Tickets are $22 for adults, $17 for seniors, $15 for teens and $5 for children.

For more information visit: www.jazzyukon.ca.

Contact Ashley Joannou at ashleyj@yukon-news.com

Get local stories you won't find anywhere else right to your inbox.
Sign up here

Just Posted

The Many Rivers Counselling and Support Services building in Whitehorse on March 28, 2019. Three people who sat on Many Rivers’ board immediately before it closed for good say they were relieved to hear that the Yukon RCMP has undertaken a forensic audit into the now-defunct NGO’s financial affairs. (Crystal Schick/Yukon News file)
Former Many Rivers board members relieved to hear about forensic audit, wonder what took so long

Three people who sat on Many Rivers’ board immediately before it closed… Continue reading

Whitehorse General Hospital in Whitehorse on Feb. 14, 2019. The Yukon Employees’ Union and Yukon Hospital Corporation are at odds over whether there’s a critical staffing shortage at the territory’s hospitals. (Crystal Schick/Yukon News file)
YEU, Yukon Hospital Corp. at odds over whether hospitals are understaffed

YEU says four nurses quit within 12 hours last week, a claim the YHC says is “inaccurate”

Two former Whitehorse Correctional Centre inmates, Ray Hartling and Mark Lange, have filed a class action against the jail, corrections officials and Yukon government on behalf of everyone who’s been placed in two restrictive units over the past six years. (Joel Krahn/Yukon News file)
Class action filed against Whitehorse Correctional Centre over use of segregation

Two former Whitehorse Correctional Centre inmates have filed a class action against… Continue reading


Wyatt’s World for Oct. 21, 2020

Movie poster for <em>Ìfé,</em> a movie being shown during OUT North Film Festival, which includes approximately 20 different films accessible online this year. (Submitted)
OUT North Film Festival moves to virtual format

In its ninth year, the artistic director said this year has a more diverse set of short and feature films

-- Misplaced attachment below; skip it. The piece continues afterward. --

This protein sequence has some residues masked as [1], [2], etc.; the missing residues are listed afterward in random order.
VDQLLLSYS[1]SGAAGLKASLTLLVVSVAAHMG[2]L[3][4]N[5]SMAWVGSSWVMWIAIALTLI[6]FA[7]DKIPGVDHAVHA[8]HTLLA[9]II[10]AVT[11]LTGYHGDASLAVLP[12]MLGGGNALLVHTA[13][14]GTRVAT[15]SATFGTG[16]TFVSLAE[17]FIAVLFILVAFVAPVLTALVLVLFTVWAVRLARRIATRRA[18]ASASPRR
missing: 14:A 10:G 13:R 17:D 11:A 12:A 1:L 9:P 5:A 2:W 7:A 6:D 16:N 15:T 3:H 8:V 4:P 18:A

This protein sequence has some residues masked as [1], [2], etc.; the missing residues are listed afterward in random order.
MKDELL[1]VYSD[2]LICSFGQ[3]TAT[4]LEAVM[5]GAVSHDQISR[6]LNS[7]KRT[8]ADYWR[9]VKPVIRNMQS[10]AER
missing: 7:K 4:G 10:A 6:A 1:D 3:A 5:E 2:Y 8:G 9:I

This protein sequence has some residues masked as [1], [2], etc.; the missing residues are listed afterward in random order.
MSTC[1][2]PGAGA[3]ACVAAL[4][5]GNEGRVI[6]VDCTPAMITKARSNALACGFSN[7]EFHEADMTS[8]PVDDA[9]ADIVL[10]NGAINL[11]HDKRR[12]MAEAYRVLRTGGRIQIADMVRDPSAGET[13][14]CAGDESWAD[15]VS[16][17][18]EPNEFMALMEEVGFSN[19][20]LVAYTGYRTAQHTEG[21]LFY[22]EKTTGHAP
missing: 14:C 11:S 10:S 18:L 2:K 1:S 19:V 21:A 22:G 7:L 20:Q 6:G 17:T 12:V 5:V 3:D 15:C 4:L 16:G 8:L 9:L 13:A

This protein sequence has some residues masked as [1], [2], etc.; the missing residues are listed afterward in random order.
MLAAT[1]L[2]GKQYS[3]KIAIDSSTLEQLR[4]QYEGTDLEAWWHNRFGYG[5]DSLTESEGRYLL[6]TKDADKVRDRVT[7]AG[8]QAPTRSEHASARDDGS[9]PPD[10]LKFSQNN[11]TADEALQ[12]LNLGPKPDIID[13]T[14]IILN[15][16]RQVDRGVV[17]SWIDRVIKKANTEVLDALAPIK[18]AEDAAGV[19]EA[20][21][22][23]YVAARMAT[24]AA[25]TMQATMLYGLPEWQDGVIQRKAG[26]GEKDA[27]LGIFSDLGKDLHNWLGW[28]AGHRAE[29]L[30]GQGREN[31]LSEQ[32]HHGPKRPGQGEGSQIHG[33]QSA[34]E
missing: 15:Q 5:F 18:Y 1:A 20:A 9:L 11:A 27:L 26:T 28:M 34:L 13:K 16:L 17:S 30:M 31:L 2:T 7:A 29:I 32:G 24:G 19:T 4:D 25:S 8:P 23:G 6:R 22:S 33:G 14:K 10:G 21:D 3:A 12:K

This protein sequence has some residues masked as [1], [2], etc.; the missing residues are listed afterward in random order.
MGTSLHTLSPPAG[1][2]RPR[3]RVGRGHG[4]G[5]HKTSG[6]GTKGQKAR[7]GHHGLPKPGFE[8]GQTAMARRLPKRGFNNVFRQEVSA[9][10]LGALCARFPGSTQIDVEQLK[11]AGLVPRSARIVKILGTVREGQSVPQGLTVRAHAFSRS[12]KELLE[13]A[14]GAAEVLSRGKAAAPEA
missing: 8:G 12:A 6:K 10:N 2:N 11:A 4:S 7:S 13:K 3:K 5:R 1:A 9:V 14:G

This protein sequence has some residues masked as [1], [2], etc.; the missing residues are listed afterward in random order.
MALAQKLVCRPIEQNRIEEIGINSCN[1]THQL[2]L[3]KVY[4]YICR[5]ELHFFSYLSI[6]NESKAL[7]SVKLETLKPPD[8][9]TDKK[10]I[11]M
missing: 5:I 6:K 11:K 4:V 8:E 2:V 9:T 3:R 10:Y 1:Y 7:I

Triple J’s Canna Space in Whitehorse on April 17, 2019, opens their first container of product. Two years after Canada legalized the sale of cannabis, Yukon leads the country in per capita legal sales. (Crystal Schick/Yukon News file)
Yukon leads Canadian cannabis sales two years after legalization

Private retailers still asking for changes that would allow online sales

A sign greets guests near the entrance of the Canada Games Centre in Whitehorse on June 11. The city announced Oct. 16 it was moving into the next part of its phased reopening plan with spectator seating areas open at a reduced capacity to allow for physical distancing. (Crystal Schick/Yukon News file)
CGC reopening continues

Limited spectator seating now available

During Whitehorse city council’s Oct. 19 meeting, planning manager Mélodie Simard brought forward a recommendation that a proposed Official Community Plan amendment move forward that would designate a 56.3 hectare piece of land in Whistle Bend, currently designated as green space, as urban residential use. (Courtesy City of Whitehorse)
More development in Whistle Bend contemplated

OCP change would be the first of several steps to develop future area

EDITORIAL: Don’t let the City of Whitehorse distract you

A little over two weeks after Whitehorse city council voted to give… Continue reading

Whitehorse City Hall. (Joel Krahn/Yukon News file)
City hall, briefly

A look at decisions made by Whitehorse city council this week

Northwestel has released the proposed prices for its unlimited plans. Unlimited internet in Whitehorse and Carcross could cost users between $160.95 and $249.95 per month depending on their choice of package. (Yukon News file)
Unlimited internet options outlined

Will require CRTC approval before Northwestel makes them available

Legislative assembly on the last day of the fall sitting in Whitehorse. Yukon’s territorial government will sit for 45 days this sitting instead of 30 days to make up for lost time caused by COVID-19 in the spring. (Crystal Schick/Yukon News file)
Legislative assembly sitting extended

Yukon’s territorial government will sit for 45 days this sitting. The extension… Continue reading

Today’s mailbox: Mad about MAD

Letters to the editor published Oct. 16, 2020

Most Read